German Architect and Engineer Frei Otto has posthumously received the 2015 Pritzker Architecture Prize, after he passed away last week at the age of 89. Mr. Otto becomes the 40th laureate of the prize, and the second laureate from Germany after his Compatriot Gottfried Böhm.
The jury selected Frei Otto as the laureate earlier this year, before his sad passing, and traveled to his home and studio near Stuttgart to deliver the news in person. Learning that he had received the award, Mr. Otto said: ‘I am now so happy to receive this pritzker prize and I thank the jury and the pritzker family very much. I have never done anything to gain this prize. My architectural drive was to design new types of buildings to help poor people, especially following natural disasters and catastrophes. So what shall be better for me than to win this prize? I will use whatever time is left to me to keep doing what I have been doing, which is to help humanity. You have here a happy man.’
Chairman and President of the Hyatt Foundation Tom Pritzker said in a statement: ‘our jury was clear that, in their view, Frei Otto’s career is a model for generations of architects and his influence will continue to be felt. The news of his passing is very sad, unprecedented in the history of the prize. we are grateful that the jury awarded him the prize while he was alive. At this year’s Pritzker Prize Award Ceremony in Miami on May 15 we will celebrate his life and timeless work.’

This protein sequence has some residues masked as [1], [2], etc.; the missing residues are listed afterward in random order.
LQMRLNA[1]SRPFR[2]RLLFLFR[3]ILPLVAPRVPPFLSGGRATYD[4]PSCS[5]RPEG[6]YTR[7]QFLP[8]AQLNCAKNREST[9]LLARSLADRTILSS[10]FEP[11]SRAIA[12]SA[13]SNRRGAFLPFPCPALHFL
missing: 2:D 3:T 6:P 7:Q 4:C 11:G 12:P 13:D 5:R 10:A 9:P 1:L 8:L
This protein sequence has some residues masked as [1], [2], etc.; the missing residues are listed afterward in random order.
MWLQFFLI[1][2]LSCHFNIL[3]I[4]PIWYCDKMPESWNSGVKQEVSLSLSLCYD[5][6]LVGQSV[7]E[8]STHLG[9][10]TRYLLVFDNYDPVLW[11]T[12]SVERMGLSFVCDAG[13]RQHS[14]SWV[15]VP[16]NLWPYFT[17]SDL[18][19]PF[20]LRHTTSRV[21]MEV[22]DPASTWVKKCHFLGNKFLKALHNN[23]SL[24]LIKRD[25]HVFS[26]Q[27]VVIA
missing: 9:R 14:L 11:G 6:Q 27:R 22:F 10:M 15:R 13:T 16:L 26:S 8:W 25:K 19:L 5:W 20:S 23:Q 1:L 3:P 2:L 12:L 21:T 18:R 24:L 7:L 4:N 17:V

Frei Otto practiced a holistic and collaborative approach to architecture, working with environmentalists, biologists, engineers, philosophers, historians, naturalists, artists, and other architects. A distinguished teacher and author, Otto pioneered the use of modern lightweight tent-like structures for many uses, which appealed to him due to their economical and ecological values. He believed in making efficient, responsible use of materials, and understood that architecture should have a minimal impact on the environment.
Otto is perhaps best known for the roofing of the main sports facilities at Munich’s 1972 Olympic Park, and for the German Pavilion at Montreal’s Expo 67. The German architect also worked alongside 2014 Pritzker laureate Shigeru Ban on the Japan pavilion at Expo 2000, while he has also been recognized for the work he has completed in the Middle East.
The Chair of the Jury of the Pritzker Architecture Prize, Lord Peter Palumbo, commented: ‘time waits for no man. If anyone doubts this aphorism, the death of Frei Otto, a titan of modern architecture, a few weeks short of his 90th birthday, and a few short weeks before his receipt of the Pritzker Architecture Prize in Miami in May, represents a sad and striking example of this truism. His loss will be felt wherever the art of architecture is practiced the world over, for he was a universal citizen; whilst his influence will continue to gather momentum by those who are aware of it, and equally, by those who are not.’
The 2015 award ceremony will be held in Miami beach at the New World Centre, designed by 1989 Pritzker Prize Laureate Frank Gehry, on may 15, 2015.